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Biden administration gives NYC green light to study congestion pricing

Biden administration gives NYC green light to study congestion pricing
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The Biden administration gave New York City the green light to study the nation’s first “congestion pricing” plan.

New York Gov. Andrew CuomoAndrew CuomoNew York City's suicide mission should alarm the entire nation New York's wealthy could face 51.8 percent tax rate: report Rep. Lee Zeldin announces bid for New York governor MORE (D) said in a statement shared to Twitter that the Department of Transportation is allowing the state to proceed with a federally-required environmental assessment and public outreach for the program.

Cuomo said the plan is expected to help generate $15 billion to fund the Metropolitan Transit Authority’s (MTA) $51.5 billion plan for transforming the system and making it more accessible.

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“We thank President BidenJoe BidenBiden taps California workplace safety leader to head up OSHA Romney blasts end of filibuster, expansion of SCOTUS US mulling cash payments to help curb migration MORE and U.S. Secretary of Transportation Pete ButtigiegPete ButtigiegButtigieg hopes cruises will return by mid-summer Biden to host bipartisan talks on infrastructure next week The Hill's 12:30 Report - Presented by ExxonMobil - World mourns the death of Prince Philip MORE for advancing this important program, and we look forward to continuing to work together to further advance our nation-leading $306 billion infrastructure plan, which is preparing the State to be globally competitive for generations to come,”  Cuomo said.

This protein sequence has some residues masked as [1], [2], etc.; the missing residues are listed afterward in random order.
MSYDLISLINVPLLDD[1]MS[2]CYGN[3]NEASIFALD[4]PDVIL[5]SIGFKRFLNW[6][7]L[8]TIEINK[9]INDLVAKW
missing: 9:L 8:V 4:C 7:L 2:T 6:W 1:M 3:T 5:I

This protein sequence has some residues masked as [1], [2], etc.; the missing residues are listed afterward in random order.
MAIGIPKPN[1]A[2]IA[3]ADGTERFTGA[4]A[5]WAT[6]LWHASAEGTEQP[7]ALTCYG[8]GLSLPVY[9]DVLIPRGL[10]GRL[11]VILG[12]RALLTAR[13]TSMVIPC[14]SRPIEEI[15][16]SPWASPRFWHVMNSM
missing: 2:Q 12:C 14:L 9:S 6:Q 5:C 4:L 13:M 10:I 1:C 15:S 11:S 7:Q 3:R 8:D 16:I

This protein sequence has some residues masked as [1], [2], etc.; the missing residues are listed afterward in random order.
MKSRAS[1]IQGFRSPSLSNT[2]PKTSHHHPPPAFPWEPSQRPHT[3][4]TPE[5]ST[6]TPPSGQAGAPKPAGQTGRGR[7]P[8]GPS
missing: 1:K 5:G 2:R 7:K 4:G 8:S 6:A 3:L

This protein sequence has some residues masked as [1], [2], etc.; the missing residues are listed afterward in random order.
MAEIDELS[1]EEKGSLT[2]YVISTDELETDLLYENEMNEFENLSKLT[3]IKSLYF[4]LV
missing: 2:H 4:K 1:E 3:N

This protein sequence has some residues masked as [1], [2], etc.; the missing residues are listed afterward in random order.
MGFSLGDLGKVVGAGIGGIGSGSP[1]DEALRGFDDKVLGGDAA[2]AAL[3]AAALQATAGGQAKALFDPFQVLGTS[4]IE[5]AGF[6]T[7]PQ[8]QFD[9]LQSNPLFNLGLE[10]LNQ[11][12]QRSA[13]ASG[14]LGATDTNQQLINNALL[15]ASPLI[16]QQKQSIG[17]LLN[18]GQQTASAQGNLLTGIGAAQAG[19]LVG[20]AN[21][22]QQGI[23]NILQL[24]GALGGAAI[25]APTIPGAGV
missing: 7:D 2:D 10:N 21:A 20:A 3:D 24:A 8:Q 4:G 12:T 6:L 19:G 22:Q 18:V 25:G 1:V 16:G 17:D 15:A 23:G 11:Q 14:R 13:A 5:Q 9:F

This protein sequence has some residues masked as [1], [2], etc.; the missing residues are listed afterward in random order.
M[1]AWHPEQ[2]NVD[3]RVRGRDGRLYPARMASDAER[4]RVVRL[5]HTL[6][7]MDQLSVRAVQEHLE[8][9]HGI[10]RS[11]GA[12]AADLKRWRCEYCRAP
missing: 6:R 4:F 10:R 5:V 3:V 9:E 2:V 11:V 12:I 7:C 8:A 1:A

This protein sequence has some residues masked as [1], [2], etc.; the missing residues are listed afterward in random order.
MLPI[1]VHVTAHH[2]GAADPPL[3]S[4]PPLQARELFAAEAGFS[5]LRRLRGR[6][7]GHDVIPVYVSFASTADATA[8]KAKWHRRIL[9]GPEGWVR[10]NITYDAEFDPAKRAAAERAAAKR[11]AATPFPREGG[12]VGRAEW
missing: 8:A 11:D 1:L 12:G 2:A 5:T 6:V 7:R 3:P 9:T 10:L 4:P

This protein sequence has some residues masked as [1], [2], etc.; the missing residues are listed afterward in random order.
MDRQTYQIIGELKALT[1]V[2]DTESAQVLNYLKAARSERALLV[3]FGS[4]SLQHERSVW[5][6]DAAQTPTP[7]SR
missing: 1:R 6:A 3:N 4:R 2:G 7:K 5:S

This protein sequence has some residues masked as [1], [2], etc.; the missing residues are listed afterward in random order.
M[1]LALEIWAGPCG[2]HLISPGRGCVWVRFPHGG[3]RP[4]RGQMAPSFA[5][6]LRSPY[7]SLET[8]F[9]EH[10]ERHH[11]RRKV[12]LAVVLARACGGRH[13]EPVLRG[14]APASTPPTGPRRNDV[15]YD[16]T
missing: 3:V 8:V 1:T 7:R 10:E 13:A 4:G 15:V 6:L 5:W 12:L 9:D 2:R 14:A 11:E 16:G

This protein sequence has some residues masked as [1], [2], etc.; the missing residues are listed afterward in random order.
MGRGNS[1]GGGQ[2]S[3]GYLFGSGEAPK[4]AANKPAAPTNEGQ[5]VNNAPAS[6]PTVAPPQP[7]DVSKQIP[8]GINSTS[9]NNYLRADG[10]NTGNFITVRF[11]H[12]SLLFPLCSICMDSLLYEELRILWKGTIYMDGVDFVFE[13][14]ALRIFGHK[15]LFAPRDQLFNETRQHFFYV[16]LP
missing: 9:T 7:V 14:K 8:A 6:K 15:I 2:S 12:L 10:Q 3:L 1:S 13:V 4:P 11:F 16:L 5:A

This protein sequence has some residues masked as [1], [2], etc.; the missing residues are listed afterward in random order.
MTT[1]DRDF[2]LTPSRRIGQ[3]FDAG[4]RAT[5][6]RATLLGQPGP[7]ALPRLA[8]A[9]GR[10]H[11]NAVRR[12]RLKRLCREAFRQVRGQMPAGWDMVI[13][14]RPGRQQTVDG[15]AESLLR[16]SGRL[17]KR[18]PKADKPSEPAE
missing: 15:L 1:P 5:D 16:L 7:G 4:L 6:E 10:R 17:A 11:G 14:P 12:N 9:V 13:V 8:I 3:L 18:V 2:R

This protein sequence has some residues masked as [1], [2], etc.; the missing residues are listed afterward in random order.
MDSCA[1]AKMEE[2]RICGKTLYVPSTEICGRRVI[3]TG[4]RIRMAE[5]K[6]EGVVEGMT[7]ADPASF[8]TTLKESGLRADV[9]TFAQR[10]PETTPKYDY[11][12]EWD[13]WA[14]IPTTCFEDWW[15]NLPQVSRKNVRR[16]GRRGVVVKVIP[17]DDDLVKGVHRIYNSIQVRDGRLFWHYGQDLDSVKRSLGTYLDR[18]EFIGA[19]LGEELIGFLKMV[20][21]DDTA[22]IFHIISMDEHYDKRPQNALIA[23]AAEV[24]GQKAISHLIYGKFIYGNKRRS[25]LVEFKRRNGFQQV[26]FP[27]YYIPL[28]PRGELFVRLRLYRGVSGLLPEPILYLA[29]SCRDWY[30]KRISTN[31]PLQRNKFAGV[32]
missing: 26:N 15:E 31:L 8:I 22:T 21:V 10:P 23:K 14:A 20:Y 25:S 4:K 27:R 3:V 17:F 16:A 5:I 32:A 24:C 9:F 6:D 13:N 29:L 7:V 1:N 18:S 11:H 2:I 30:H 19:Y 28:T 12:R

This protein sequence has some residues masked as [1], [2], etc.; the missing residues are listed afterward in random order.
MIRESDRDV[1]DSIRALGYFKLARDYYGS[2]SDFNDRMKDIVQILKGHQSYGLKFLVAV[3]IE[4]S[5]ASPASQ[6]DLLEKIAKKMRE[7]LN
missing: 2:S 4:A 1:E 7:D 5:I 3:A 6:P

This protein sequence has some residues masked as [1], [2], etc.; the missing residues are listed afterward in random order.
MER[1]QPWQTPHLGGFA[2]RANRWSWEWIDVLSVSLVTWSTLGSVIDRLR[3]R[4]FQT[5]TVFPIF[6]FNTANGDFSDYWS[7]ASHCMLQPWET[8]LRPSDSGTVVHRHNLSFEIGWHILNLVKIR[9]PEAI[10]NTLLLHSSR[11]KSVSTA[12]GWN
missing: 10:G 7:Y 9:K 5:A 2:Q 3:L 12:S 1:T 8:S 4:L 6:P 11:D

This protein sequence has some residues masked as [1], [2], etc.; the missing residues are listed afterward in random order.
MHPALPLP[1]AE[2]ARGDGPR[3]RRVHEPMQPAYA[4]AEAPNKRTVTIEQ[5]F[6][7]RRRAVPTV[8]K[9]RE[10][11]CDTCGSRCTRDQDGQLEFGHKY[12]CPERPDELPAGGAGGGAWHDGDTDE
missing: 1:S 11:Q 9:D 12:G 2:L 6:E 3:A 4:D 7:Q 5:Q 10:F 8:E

Under congestion pricing, officials could charge a once-daily variable toll for vehicles entering the “Central Business District,” 60th Street in Midtown to Battery Park, the Federal Highway Administration (FHA) said in a separate statement.

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Environmental assessments generally require less time to complete than a full environmental impact report, FHA noted, signaling that the Biden administration wants to move quickly on the proposal.

The FHA further stated that the assessment will analyze traffic volumes and air quality impacts of the program. Stakeholders from the commuting area of the Central Business District — including other parts of New York, New Jersey and Connecticut — will also be involved.

MTA Chairman and CEO Patrick Foye said in a statement that he was “pleased” to see the administration has “acted quickly, rightly recognizing that by prioritizing transportation, we can accelerate our climate goals and improve equity for all New Yorkers.”

It’s unclear what the price range for the program would be, but Politico reported that previous proposals have recommended a range of $12 to $14 for cars, and $25 for trucks, though these would fluctuate.